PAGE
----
By LINDA BEHRENS
Each year on Holy Saturday during the Easter Vigil, thousands are baptized into the Catholic Church in the United States. Parishes welcome these new Catholics through the Rite of Christian Initiation of Adults (RCIA).
This is true for individuals and families from around the Diocese of Belleville, who made professions of faith to the Catholic church, receiving the sacraments of confirmation and communion, or were baptized.
Sister Laura Reynolds, a Franciscan Sister of Our Lady of Perpetual Help, is one of many coordinators of RCIA throughout the Diocese of Belleville. For 10 years, she has served in Franklin County, which includes three parishes and two chapels.
Seven individuals in Franklin County were Catechumens and nine were candidates at this year’s Easter Vigil.
The Garmanes from Benton are one of the families who participated in RCIA with Sister Laura this past year.
Cory and Amy Garmane, along with their children, Elijah, age 11, and Emilia, age 4, entered the Catholic faith at St. John the Baptist Catholic Church in West Frankfort at this year’s Easter Vigil.
The parents attended RCIA since September; Elijah needed religious education to receive First Communion; and Emilia was baptized at the Vigil. Cory, Amy and Elijah had previously been baptized in the Baptist faith.
Jennifer Connaughty from St. John the Baptist sponsored the family.
“Jennifer walked with them through this journey of becoming Catholic,” says Sister Laura. “Many times, it is a family member or a friend who is a godparent or a sponsor. In this case, Jennifer was someone they met from the parish.”
For everyone interested in RCIA in Franklin County, RCIA meets one night a week from September to April. Since the COVID-19 pandemic, the meetings have been held via Zoom.
“Different models have been used in years past,” she says. “We are considering a hybrid model for next year, using a combination of Zoom and in-person meetings, with half the meetings in West Frankfort and half in Benton.”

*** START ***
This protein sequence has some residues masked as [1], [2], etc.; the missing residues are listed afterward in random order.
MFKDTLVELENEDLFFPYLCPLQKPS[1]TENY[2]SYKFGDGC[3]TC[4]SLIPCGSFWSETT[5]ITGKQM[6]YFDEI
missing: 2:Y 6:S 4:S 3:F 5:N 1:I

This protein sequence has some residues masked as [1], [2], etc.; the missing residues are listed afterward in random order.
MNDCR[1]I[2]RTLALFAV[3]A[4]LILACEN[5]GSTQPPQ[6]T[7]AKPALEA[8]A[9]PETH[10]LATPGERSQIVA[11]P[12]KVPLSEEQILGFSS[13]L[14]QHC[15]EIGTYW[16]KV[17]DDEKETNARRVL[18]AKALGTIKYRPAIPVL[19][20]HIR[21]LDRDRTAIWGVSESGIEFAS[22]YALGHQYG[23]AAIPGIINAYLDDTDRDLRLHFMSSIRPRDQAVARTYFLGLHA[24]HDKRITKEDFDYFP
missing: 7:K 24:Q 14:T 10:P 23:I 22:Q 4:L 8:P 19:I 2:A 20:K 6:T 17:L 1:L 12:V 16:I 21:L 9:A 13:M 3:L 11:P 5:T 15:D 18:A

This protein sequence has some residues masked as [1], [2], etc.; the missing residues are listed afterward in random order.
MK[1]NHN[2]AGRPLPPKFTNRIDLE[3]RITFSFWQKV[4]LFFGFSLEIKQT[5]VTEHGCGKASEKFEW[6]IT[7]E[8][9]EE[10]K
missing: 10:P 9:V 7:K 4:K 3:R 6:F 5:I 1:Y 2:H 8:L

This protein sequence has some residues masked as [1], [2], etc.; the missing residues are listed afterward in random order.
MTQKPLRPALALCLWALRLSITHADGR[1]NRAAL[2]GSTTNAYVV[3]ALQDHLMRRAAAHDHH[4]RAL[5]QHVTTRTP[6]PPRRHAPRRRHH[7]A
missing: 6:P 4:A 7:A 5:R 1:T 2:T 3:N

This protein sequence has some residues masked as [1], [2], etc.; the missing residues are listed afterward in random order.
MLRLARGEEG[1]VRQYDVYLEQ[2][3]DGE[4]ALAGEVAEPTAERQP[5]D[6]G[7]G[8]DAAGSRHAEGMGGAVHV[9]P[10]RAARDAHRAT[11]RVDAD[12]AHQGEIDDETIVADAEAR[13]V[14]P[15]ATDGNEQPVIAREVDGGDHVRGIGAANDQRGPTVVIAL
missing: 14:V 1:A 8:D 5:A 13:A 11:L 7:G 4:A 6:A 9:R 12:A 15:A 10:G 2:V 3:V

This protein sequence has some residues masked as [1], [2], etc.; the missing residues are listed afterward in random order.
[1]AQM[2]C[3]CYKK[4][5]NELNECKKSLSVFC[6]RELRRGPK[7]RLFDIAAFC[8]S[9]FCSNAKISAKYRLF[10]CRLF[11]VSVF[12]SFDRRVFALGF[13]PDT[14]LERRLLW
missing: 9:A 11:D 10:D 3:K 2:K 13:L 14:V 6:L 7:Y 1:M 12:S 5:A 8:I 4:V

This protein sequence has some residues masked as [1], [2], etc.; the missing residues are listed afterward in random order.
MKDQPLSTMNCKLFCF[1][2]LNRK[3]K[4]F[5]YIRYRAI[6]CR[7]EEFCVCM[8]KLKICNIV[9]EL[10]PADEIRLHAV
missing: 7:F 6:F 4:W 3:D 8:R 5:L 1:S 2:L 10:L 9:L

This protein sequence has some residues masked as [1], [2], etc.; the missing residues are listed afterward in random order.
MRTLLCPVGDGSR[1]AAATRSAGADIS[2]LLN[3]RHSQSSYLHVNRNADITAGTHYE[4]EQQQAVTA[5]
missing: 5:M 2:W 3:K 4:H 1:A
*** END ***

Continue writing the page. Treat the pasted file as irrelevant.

During class, participants view DVDs of “Symbolon: The Catholic Faith Explained” from Augustine Institute and Bishop Robert Barron’s DVDs on the sacraments.
“Our meetings are informal enough, friendly and easy to participate,” Sister Laura says. “There are no wrong answers, no grades and no homework.”
There is a team of 10 teachers who rotate presenting the classes and leading the discussions about the DVDs. The teachers include Father Urban Osuji, pastor at St. Joseph in Benton, and Father Eusebius Mbidoaka, administrator at St. John the Baptist.
“Our teachers each came into their faith in their own way,” Sister Laura says. “They are good at teaching and sharing their faith stories.”
She explains, “There is no pressure to finish the RCIA program or formally enter the Catholic Church. Everyone is free to make the decision to come into the Church, become members and, hopefully, to be active in their parish.”
She adds, “We hope they continue to learn about their faith and practice it. Even after RCIA, there is a lot to learn. You should never be finished learning.”
For the Garmanes, who were practicing Baptists and very involved members, the COVID-19 restrictions presented them with an opportunity for a change.
“When everything shut down, we got into the habit of not going to church,” Cory says. “We felt like we needed to go back – when restrictions were lifting – but not to the Baptist Church.”
He adds, “But we thought, where do we go from here?”
Cory is a business and music professor at Southeastern Illinois College in Harrisburg. Amy is a second-grade teacher at Zeigler-Royalton Elementary School in Zeigler.
In Cory’s studies of music, he was exposed to the Catholic church.
“Out of the blue,” Amy was contacted by a high school friend she hadn’t talked with in eight years. This friend had converted to Catholicism and attended St. John the Baptist. Another co-worker also attended the parish. They decided to visit.
That is when they met Jennifer Connaughty, who would later become their sponsor, as she greeted everyone at the door.
“She was so sweet, right from the beginning,” Cory says. “The kids took to her quickly. She was like a welcoming committee.”
He adds, “She made us feel it is okay to be there, which was nice for this bunch of Baptists.”
Amy explains they do feel this is the right path for them, even if some of their family disagrees.
They both say it’s important when making a decision like this to do research, take the classes, and go to the church to experience it and meet others.
“Learn about the faith from people in the faith,” Cory says. “Look into the church history, Catholic theology, be open minded.”
At St. John the Baptist, the Garmanes are taking “baby steps” as new members.
“I know we will get more active when they find out I am a degree-holding classical musician,” Cory says. “And that’s okay. We like to be involved and plugged in.”